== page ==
US-ASEAN ties have deteriorated under President Donald Trump. Can Vietnam’s position as ASEAN chair offer an opportunity to hit reset?
Vietnam’s chairmanship of the Association of Southeast Asian Nations (ASEAN) brings new challenges and opportunities. As a nation, Vietnam is managing a maritime dispute with China. As chair, Vietnam has to work towards bridging the gaps between ASEAN members. Appropriately, the ASEAN theme for 2020 is ‘Cohesive and Responsive ASEAN’ which beckons a unified approach to address challenges. But Vietnam has the difficult task of bringing this into reality.
US-ASEAN ties have deteriorated of late
Relations between the US and ASEAN have deteriorated since Donald Trump took office. The US withdrew from the Trans-Pacific Partnership (TPP), hurting the economic security of Southeast Asian nations that saw the TPP as an opportunity to gain access to new export markets. For ASEAN nations, the TPP was a barometer for US commitment to the region. The withdrawal, therefore, sent a clear message to ASEAN leaders.
Trump also did not attend the US-ASEAN summits in 2018 and 2019. Vice President Mike Pence represented the US in 2018 while National Security Adviser Robert O’Brien attended in 2019. The majority of ASEAN leaders refused to meet Robert O’Brien and demanded a meeting between equals.
The Trump administration’s approach to Southeast Asia has traced its strategy with many other international organizations. Trump has traded barbs with the European Union (EU), NATO and the United Nations. The current US administration prefers bilateral engagements to institutional process. This trend played out in its approach to Southeast Asia, with the US engaging selectively with some countries instead rather than collectively engaging with ASEAN as an organization.
What would the US gain by resetting its ties with ASEAN?
The US-China rivalry shapes the former’s engagement with the ASEAN region. While the US pursues freedom of navigation in the South China Sea and seeks to mitigate China’s dominance in the region, but its indifference towards ASEAN hands China a diplomatic advantage.
This is evident from the comparison between the US and Chinese economic engagement with ASEAN nations. US-ASEAN trade was US$333 billion in 2018. During the same period, China-ASEAN trade was $587.87 billion. US foreign direct investment (FDI) to the ASEAN region was around $8 billion in 2018 while Chinese investment stood at almost$10 billion. China’s increasing economic clout among ASEAN nations further weakens the US position in the region.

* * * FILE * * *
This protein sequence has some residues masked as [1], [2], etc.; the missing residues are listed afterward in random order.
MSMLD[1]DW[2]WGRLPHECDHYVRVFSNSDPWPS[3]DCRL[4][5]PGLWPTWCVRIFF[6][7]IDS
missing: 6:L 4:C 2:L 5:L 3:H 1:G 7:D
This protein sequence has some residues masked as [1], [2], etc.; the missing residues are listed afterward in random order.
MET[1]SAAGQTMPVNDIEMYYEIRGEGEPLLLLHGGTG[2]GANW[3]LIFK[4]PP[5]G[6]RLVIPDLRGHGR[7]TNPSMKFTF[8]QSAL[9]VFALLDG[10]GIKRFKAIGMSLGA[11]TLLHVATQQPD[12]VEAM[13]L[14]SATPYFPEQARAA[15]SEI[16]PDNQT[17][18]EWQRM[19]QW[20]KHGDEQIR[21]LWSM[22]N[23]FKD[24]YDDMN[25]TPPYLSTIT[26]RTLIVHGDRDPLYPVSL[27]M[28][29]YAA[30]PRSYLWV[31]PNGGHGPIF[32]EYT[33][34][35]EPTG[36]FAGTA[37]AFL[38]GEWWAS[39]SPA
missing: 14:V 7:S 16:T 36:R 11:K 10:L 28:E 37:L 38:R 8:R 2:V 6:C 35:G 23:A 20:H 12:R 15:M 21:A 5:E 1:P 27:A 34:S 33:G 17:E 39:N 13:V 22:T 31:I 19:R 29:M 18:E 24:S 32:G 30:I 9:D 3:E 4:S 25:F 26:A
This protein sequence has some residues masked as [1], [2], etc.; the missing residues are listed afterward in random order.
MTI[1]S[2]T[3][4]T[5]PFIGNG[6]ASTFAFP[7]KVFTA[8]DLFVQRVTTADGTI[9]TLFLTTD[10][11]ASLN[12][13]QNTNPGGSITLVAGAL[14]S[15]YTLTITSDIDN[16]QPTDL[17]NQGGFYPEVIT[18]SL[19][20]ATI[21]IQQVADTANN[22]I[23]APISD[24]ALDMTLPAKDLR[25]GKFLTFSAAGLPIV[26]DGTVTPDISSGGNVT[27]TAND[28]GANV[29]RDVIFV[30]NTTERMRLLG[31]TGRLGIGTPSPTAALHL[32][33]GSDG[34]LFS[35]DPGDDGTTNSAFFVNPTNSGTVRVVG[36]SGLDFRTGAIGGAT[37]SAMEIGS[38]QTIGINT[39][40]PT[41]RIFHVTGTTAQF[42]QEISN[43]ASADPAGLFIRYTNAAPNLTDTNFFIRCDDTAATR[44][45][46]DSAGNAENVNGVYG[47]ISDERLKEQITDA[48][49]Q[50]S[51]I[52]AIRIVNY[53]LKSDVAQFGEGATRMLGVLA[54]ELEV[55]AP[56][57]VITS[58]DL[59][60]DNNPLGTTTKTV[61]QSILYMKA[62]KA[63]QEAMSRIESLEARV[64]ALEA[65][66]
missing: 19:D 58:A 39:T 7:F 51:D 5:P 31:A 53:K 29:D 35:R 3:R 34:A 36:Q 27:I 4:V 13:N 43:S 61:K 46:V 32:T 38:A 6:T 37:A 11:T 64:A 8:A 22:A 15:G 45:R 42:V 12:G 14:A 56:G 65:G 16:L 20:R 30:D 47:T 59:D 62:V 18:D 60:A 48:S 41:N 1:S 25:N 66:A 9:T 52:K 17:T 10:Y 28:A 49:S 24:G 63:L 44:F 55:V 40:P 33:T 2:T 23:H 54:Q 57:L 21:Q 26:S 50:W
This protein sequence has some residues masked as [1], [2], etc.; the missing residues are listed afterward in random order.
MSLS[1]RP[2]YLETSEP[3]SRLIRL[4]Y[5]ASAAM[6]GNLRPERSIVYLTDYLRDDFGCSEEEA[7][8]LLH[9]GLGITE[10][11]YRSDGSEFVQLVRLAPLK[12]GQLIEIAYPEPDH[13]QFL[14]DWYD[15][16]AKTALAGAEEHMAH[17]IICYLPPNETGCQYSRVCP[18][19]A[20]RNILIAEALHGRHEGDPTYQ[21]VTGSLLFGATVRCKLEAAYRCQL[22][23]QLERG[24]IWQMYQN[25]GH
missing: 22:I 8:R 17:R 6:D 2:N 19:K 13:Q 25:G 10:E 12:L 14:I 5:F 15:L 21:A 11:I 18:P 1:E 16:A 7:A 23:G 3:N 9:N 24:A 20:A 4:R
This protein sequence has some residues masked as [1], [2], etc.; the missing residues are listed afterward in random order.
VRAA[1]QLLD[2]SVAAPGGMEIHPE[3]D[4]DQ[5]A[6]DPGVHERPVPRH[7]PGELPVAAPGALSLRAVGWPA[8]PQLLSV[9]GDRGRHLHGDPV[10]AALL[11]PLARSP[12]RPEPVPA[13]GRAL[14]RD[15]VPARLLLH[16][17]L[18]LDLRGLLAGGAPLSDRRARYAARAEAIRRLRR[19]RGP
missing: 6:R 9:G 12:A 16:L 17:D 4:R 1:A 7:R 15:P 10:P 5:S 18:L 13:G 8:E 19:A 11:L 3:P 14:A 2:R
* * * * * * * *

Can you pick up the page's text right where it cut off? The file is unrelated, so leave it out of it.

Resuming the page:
The Trump administration has focused more on forging relations with individual countries as a bulwark against China in the Indo-Pacific. This is evident from engagement with countries like Vietnam, Singapore and Thailand.
Can Vietnam foster closer US-ASEAN relations as ASEAN chair?
Vietnam is among six countries in Southeast Asia that have territorial claims opposing China’s maritime claims in the South China Sea. Tensions have been rising since July when Chinese Coast Guard Ships entered Vietnam’s Exclusive Economic Zone (EEZ). Vietnam’s territorial disputes with China have led the former to develop close strategic ties with the US. For Vietnam, like many ASEAN nations, it sees its ties with the US are a counterbalance to China.
Since Donald Trump’s visit to Vietnam in 2017, there have been regular interactions between Vietnam and the US over strategic issues. The latest engagement was the USS Theodore Roosevelt’s visit to Da Nang Port in Vietnam.
The US president has repeatedly framed US-Chinese relations as a zero-sum endeavour. Vietnam has made sure it has aligned itself with Trump over Xi. But not all ASEAN nation’s share Vietnam’s affinity for the US. One of the major obstacles to improved US-ASEAN ties is the existing divisions within the ASEAN bloc. While other South China Sea claimants oppose China’s territorial claims, the Belt and Road Initiative (BRI) remains a major obstacle to ASEAN unity. Nations that stand to gain substantially from Chinese funded infrastructure projects have aligned their diplomatic engagements with ASEAN with Beijing’s interest.
Cambodia, for example, has refused to endorse statements from the bloc that might upset Beijing.
As ASEAN Chair and as an emerging regional economy with close ties to the US, Vietnam can play a leading role in restoring cordial US-ASEAN relations. Vietnam should adopt a multi-pronged approach. Firstly, Vietnam must promote ASEAN as an attractive and competitive investment destination. The fallout from the murder of journalist Jamal Khashoggi demonstrated that Donald Trump views diplomacy through the lens of economic gain. Deeper US economic engagement in Southeast Asia would see the US bring its foreign policy in line with its economic interests.
The second prong relies on Vietnam’s ability to foster unity among ASEAN nations. Vietnam must persuade other ASEAN nations that closer ties with the US will bring more long-term gains to the region. This will be no easy task when authoritarian regimes across the region know that US economic and humanitarian engagement can come with conditions regarding democratic protections and a commitment to upholding human rights. Vietnam can use territorial disputes with China as a platform to unite those that oppose Chinese aggression in the South China Sea. It will have a harder time with non-claimants like Cambodia, who are already looking to deepen their engagement with China following a rift with the EU human rights and the ‘Everything but Arms’ agreement.
While bilateral relations between Vietnam and the US have been strong, US interest in building strong relations with ASEAN, an institution, looks unlikely at present.